Making Sure All the Facts Come to Light
When an employee gets injured in a workplace setting, many people are quick to point the finger at the employer and blame them for not doing enough to make the worksite was safe. The incident report describing what occurred may even, at least on the surface, may indicate that more could have been done to improve the safety of the job site. However, the employer needs to ensure they have defense counsel ready to investigate what actually occurred and be prepared to bring all the facts to light at trial, if necessary.
A recent jury trial in California involving freight rail company Burlington-Northern Santa Fe Railway Co. is a prime example. The company was cleared of liability by a jury in a personal injury lawsuit filed by a fireman who was pinned against a guardrail by a utility cart at a train yard. The unanimous jury determined that the plaintiff was engaged in horseplay with a co-worker, which proximately caused his injuries, according to CVN.com.
Employer Not Responsible for Injuries Caused by Horseplay
BNSF was sued under the Federal Employers Liability Act, a law passed in 1908 specifically to compensate injured railroad employees. The law is fairly generous to railroad workers since it allows a damage assessment based upon comparative negligence (rather than contributory negligence, which is the law of the land in five states) and imposes strict liability on a railroad is a safety regulation is determined to have been violated. However, under the FELA, a railroad is not liable if an employee gets hurt while engaged in misconduct such as horseplay.
“A railroad has no duty to protect an employee from the horseplay of another employee,” said the defense counsel for BNSF.
Dishonest Incident Reports
When an employer receives an incident report detailing what transpired, it should be reviewed with a healthy dose of skepticism. Why? Because it may not be true. For example, BNSF delved deep into the facts surrounding the alleged cause of the plaintiff’s injury. It turns out that the employees were not honest in the initial accident report. They made up a story to protect each other, but the prospect of testifying under oath prompted the truth to finally come to the surface.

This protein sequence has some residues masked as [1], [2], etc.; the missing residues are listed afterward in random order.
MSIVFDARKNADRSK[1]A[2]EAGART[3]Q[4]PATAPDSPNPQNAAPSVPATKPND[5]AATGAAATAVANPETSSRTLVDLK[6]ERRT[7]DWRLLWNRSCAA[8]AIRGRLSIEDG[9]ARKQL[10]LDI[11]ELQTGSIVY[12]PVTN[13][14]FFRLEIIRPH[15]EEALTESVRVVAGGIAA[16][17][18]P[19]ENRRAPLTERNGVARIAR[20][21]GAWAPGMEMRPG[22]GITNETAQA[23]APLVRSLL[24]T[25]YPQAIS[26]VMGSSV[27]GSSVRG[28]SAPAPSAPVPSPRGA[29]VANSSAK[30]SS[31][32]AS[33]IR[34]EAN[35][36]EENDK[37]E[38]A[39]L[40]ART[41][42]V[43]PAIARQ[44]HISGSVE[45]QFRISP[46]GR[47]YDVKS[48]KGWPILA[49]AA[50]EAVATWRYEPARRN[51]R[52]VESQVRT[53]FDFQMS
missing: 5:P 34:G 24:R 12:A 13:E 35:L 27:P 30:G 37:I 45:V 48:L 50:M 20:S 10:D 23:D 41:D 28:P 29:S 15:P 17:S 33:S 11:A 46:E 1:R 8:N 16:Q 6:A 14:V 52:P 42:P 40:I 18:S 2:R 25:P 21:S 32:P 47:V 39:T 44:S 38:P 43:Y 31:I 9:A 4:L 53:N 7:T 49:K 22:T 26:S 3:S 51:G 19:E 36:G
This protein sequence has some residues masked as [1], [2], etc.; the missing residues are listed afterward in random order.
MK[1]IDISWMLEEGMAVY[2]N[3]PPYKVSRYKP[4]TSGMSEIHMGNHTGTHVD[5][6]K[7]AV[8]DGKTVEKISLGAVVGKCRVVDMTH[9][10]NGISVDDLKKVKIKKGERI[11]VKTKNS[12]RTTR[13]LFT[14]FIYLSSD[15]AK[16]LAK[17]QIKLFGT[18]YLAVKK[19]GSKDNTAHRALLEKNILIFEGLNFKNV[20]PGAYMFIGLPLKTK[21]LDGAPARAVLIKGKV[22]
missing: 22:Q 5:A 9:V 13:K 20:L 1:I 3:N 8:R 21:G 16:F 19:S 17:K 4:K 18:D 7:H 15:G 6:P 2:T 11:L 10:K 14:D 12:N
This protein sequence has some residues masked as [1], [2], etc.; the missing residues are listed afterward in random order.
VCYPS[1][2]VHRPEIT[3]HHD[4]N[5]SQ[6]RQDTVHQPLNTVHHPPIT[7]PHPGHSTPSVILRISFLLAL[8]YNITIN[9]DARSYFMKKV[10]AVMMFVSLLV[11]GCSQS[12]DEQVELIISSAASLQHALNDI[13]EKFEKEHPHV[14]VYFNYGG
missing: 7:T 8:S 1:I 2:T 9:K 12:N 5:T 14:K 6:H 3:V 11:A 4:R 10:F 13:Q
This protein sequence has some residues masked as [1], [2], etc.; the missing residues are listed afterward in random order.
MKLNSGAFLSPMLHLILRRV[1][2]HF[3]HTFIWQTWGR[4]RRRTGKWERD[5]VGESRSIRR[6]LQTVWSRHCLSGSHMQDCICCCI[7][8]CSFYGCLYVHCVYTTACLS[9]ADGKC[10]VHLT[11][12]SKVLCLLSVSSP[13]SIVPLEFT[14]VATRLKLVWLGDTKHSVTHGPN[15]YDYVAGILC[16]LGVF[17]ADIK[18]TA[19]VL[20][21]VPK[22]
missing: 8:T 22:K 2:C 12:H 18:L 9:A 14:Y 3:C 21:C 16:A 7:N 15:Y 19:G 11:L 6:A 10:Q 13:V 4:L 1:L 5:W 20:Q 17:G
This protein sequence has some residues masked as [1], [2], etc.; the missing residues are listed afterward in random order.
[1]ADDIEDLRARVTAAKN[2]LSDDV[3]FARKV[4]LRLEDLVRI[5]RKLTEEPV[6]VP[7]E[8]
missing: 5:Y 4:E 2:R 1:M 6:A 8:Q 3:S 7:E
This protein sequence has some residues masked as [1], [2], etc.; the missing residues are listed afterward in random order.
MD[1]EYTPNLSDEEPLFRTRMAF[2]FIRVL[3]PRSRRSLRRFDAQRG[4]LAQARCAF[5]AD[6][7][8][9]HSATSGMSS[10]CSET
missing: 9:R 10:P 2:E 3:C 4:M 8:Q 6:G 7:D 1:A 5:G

Bifurcating the Trial on Liability and Damages
In addition to extensively investigating the true cause of the incident, BNSF’s defense team filed a motion with the court to bifurcate the trial between liability and damages, permitted in that case.. This means that the jurors only considered the issue of liability and whether the employees were engaged in horseplay. This meant the jury never heard any argument related to the specific extent of the plaintiff’s injuries or damages. Experienced defense counsel understand that unique procedural strategies may need to be considered in some cases, tailored to the facts and the jurisdiction.
South Texas Litigation & Trial Defense Attorneys
When your company is faced with legal action by an employee, retain a law firm that is not afraid to go to trial. At Colvin, Chaney, Saenz & Rodriguez, L.L.P., our litigators are often in trial, representing clients in the most serious cases under the most difficult of circumstances. Contact us in South Texas for help.